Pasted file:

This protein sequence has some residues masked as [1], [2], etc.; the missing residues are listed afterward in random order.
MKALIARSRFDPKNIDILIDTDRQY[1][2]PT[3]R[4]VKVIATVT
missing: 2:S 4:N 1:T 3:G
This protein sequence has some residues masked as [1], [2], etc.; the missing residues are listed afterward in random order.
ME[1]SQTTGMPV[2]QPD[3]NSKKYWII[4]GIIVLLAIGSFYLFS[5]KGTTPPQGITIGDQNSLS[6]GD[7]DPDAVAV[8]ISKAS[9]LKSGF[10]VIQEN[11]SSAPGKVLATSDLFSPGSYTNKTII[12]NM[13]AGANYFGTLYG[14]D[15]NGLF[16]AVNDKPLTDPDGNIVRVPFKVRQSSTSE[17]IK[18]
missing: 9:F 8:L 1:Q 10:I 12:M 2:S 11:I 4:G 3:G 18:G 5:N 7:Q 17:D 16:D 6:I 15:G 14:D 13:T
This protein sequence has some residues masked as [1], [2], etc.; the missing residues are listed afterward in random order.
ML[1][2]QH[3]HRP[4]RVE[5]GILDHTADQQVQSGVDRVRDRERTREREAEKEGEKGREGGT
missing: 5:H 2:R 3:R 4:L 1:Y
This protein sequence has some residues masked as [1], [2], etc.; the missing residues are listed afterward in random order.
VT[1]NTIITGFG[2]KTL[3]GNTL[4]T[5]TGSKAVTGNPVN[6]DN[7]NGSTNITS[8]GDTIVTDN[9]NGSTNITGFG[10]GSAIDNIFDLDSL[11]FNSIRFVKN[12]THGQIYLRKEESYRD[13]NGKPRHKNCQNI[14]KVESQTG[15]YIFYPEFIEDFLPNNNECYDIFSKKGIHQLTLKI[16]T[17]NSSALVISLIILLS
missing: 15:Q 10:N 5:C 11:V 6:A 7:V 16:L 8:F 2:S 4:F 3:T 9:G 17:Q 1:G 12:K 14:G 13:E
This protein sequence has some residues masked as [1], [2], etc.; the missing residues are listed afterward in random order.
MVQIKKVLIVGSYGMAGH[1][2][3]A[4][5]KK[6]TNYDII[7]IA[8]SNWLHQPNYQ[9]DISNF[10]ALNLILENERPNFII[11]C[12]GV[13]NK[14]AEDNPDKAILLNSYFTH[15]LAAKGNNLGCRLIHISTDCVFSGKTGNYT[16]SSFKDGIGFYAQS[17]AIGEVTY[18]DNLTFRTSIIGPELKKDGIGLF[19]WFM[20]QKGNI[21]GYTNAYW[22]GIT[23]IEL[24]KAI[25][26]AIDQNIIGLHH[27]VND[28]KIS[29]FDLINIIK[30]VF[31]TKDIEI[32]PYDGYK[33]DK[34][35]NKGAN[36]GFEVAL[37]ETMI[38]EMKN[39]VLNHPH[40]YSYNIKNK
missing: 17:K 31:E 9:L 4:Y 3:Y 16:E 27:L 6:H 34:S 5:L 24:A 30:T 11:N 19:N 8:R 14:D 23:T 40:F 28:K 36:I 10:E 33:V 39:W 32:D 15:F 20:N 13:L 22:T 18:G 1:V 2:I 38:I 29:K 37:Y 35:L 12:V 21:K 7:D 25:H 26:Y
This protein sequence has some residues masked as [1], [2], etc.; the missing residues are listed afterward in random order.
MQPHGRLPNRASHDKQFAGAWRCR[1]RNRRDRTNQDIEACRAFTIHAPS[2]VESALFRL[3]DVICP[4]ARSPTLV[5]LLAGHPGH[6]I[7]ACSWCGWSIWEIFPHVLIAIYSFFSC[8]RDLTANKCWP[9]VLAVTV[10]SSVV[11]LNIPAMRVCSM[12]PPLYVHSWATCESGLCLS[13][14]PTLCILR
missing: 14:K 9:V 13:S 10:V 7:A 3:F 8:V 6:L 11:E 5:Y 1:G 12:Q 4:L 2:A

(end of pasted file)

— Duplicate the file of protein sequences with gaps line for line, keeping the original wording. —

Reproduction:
This protein sequence has some residues masked as [1], [2], etc.; the missing residues are listed afterward in random order.
MKALIARSRFDPKNIDILIDTDRQY[1][2]PT[3]R[4]VKVIATVT
missing: 2:S 4:N 1:T 3:G
This protein sequence has some residues masked as [1], [2], etc.; the missing residues are listed afterward in random order.
ME[1]SQTTGMPV[2]QPD[3]NSKKYWII[4]GIIVLLAIGSFYLFS[5]KGTTPPQGITIGDQNSLS[6]GD[7]DPDAVAV[8]ISKAS[9]LKSGF[10]VIQEN[11]SSAPGKVLATSDLFSPGSYTNKTII[12]NM[13]AGANYFGTLYG[14]D[15]NGLF[16]AVNDKPLTDPDGNIVRVPFKVRQSSTSE[17]IK[18]
missing: 9:F 8:L 1:Q 10:I 12:M 2:S 11:I 4:G 3:G 18:G 5:N 7:Q 17:D 16:D 6:I 15:G 14:D 13:T
This protein sequence has some residues masked as [1], [2], etc.; the missing residues are listed afterward in random order.
ML[1][2]QH[3]HRP[4]RVE[5]GILDHTADQQVQSGVDRVRDRERTREREAEKEGEKGREGGT
missing: 5:H 2:R 3:R 4:L 1:Y
This protein sequence has some residues masked as [1], [2], etc.; the missing residues are listed afterward in random order.
VT[1]NTIITGFG[2]KTL[3]GNTL[4]T[5]TGSKAVTGNPVN[6]DN[7]NGSTNITS[8]GDTIVTDN[9]NGSTNITGFG[10]GSAIDNIFDLDSL[11]FNSIRFVKN[12]THGQIYLRKEESYRD[13]NGKPRHKNCQNI[14]KVESQTG[15]YIFYPEFIEDFLPNNNECYDIFSKKGIHQLTLKI[16]T[17]NSSALVISLIILLS
missing: 15:Q 10:N 5:C 11:V 6:A 7:V 16:L 8:F 2:S 4:F 3:T 9:G 17:Q 1:G 12:K 14:G 13:E
This protein sequence has some residues masked as [1], [2], etc.; the missing residues are listed afterward in random order.
MVQIKKVLIVGSYGMAGH[1][2][3]A[4][5]KK[6]TNYDII[7]IA[8]SNWLHQPNYQ[9]DISNF[10]ALNLILENERPNFII[11]C[12]GV[13]NK[14]AEDNPDKAILLNSYFTH[15]LAAKGNNLGCRLIHISTDCVFSGKTGNYT[16]SSFKDGIGFYAQS[17]AIGEVTY[18]DNLTFRTSIIGPELKKDGIGLF[19]WFM[20]QKGNI[21]GYTNAYW[22]GIT[23]IEL[24]KAI[25][26]AIDQNIIGLHH[27]VND[28]KIS[29]FDLINIIK[30]VF[31]TKDIEI[32]PYDGYK[33]DK[34][35]NKGAN[36]GFEVAL[37]ETMI[38]EMKN[39]VLNHPH[40]YSYNIKNK
missing: 17:K 31:E 9:L 4:Y 3:Y 16:E 27:L 6:H 34:S 5:L 24:A 30:T 11:N 19:N 8:R 14:D 23:T 40:F 28:K 36:I 10:E 33:V 39:W 32:D 15:F 20:N 13:L 22:T 18:G 1:V 2:I 38:I 29:K 37:Y 35:L 12:V 21:K 7:D 25:H 26:Y
This protein sequence has some residues masked as [1], [2], etc.; the missing residues are listed afterward in random order.
MQPHGRLPNRASHDKQFAGAWRCR[1]RNRRDRTNQDIEACRAFTIHAPS[2]VESALFRL[3]DVICP[4]ARSPTLV[5]LLAGHPGH[6]I[7]ACSWCGWSIWEIFPHVLIAIYSFFSC[8]RDLTANKCWP[9]VLAVTV[10]SSVV[11]LNIPAMRVCSM[12]PPLYVHSWATCESGLCLS[13][14]PTLCILR
missing: 14:K 9:V 13:S 10:V 7:A 3:F 8:V 6:L 11:E 5:Y 1:G 12:Q 4:L 2:A